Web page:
Colorado Rockies: Two Free Agents Who Could Help the Bullpen

Members of the Colorado Rockies bullpen

Sep 5, 2016; Denver, CO, USA; General view of the bullpen of the Colorado Rockies during the ninth inning against San Francisco Giants at Coors Field. The Rockies defeated the Giants 6-0. Mandatory Credit: Ron Chenoy-USA TODAY Sports

There’s no question that the Colorado Rockies will be looking for help this offseason in the bullpen. In fact, it’s one of the biggest puzzles the Rockies will need to solve if they are truly going to compete for a postseason spot in 2017.

Last offseason, Chad Qualls, Jason Motte and Jake McGee were brought in to supposedly shore up the Colorado bullpen. However, the trio faced numerous injuries and could never seemingly get on track. Their struggles are part of the reason why the Rockies finished dead last in Major League Baseball in bullpen ERA with a 5.13 ERA.

In his introductory press conference on Monday, new Colorado manager Bud Black said, “From the pitching side, you have to be successful on the mound. In this day and age, you just can’t outslug teams. There are going to be more runs scored here (at Coors Field). The depth of the pitching staff has to be solid. You have to have one through 12 or one through 13 who have to be talented pitchers. You can’t have a weak link. The weak link can mean multiple runs.”

Stopping the multiple runs and shoring up the bullpen’s weak links will be critical for Colorado’s success in 2017.

We’ve focused a lot on the bullpen, including some of these articles you should check out…

Why Aroldis Chapman is a Bad Idea for the Rockies

3 Bullpen Arms the Rockies Should Consider in the Offseason

Is Setup Man Neftali Perez Heading to the Rockies?

Could Brandon Morrow Be a Fit for the Colorado Bullpen?

Yes, we’ve talked about it a lot … and with good reason. However, after scouring the free agent wire, we’ve found a couple of more names that might make sense for the Rockies to add to their bullpen. Let’s dive in to the possibilities…

Brad Ziegler, Boston Red Sox

Many Colorado Rockies fans will remember Ziegler from his days with the Arizona Diamondbacks, including when he appeared in a league-high 78 games in 2013.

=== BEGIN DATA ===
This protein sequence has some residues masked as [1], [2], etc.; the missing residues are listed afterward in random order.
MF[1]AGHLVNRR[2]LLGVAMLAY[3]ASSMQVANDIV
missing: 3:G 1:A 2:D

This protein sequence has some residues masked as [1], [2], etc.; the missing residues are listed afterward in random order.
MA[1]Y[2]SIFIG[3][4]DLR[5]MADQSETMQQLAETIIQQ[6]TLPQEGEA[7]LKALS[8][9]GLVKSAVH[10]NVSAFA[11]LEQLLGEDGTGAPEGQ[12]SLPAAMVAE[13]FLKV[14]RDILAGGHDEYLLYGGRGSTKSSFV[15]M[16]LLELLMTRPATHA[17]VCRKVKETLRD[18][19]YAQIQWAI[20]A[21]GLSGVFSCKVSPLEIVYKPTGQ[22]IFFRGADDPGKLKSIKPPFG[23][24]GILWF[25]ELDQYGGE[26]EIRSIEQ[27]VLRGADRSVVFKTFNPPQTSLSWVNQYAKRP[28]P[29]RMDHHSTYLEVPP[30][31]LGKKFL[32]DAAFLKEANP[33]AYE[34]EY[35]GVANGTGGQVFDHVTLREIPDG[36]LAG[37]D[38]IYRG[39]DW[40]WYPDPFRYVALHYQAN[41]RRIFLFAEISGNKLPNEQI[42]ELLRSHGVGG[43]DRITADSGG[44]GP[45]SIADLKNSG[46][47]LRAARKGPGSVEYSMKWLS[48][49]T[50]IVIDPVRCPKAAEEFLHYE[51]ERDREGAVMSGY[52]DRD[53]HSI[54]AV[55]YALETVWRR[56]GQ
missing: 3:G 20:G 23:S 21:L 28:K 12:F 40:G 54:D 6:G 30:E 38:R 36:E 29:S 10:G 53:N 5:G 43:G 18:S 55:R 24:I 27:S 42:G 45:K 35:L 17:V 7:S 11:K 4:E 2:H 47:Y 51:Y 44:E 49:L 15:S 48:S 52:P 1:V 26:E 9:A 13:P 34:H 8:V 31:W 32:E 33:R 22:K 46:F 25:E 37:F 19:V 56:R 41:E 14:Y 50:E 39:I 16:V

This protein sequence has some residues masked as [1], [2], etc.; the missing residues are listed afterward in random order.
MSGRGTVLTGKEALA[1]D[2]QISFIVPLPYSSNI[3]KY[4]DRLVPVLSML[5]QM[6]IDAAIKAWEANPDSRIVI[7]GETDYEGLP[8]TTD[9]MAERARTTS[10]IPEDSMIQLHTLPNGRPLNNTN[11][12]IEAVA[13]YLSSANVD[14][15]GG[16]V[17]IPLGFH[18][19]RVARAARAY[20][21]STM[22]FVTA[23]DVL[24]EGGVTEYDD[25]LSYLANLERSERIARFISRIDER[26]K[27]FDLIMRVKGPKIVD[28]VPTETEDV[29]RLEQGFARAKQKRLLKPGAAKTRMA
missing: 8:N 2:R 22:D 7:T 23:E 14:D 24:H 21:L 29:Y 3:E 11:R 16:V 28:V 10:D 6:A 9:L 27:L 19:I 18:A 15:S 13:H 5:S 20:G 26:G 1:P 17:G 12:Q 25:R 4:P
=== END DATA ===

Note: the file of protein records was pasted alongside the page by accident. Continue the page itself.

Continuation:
He’s posted 52 saves over the last two seasons with the Diamondbacks and Red Sox while keeping his ERA under 3.00 both seasons. In his nine-year career, his cumulative ERA stands at 2.44.

Thanks in part to his sidearm delivery, the 37-year-old Ziegler has the capability to keep hitters uncomfortable in the box. It also provides a complete change of pace from a power pitcher who comes at batters overhand. He’s also been used as a closer and setup man over the last two seasons, showing he can fill either role when needed.

He also brings that invaluable veteran experience to a young pitching staff, including postseason experience this year with the Red Sox. He also has plenty of pitching knowledge about Coors Field from his days in Arizona.

He made $5.5 million last season so the price tag isn’t incredibly high, making him someone the Rockies should definitely consider.

Sep 25, 2016; Detroit, MI, USA; Kansas City Royals starting pitcher Edinson Volquez (36) pitches in the first inning against the Detroit Tigers at Comerica Park. Mandatory Credit: Rick Osentoski-USA TODAY Sports

Edinson Volquez, Kansas City Royals

Hey, the Rockies picked up a former Royals pitcher when they hired Bud Black, so why not head back across Kansas and look at Volquez?

Volquez is a bit of an enigma, as he is coming off a horrid 2016 season where he posted a 10-11 record and 5.37 ERA. If you look at those numbers only, you’d wonder why the Rockies would want to add someone who has an ERA that matches what the Colorado bullpen produced last season. But here me out on this one.

Go back one season to 2015 and you’ll see a pitcher who started Games 1 and 5 of the World Series. You’ll also see a pitcher who posted 3.04 and 3.55 ERAs, respectively, over the last two seasons with the Pittsburgh Pirates and Royals.

Absolutely, Volquez has been a starter for the vast majority of his 12-year MLB career. However, the Rockies could look to pick him up as a long reliever/spot starter. Colorado needs someone in that spot after Lyles was moved into a shorter role toward the end of last season and Christian Bergman was outrighted in October.

He signed a two-year, $20 million deal with the Royals for his last contract so he might not come cheap. Still, he’s a pitcher that could fill a need in the Colorado bullpen.

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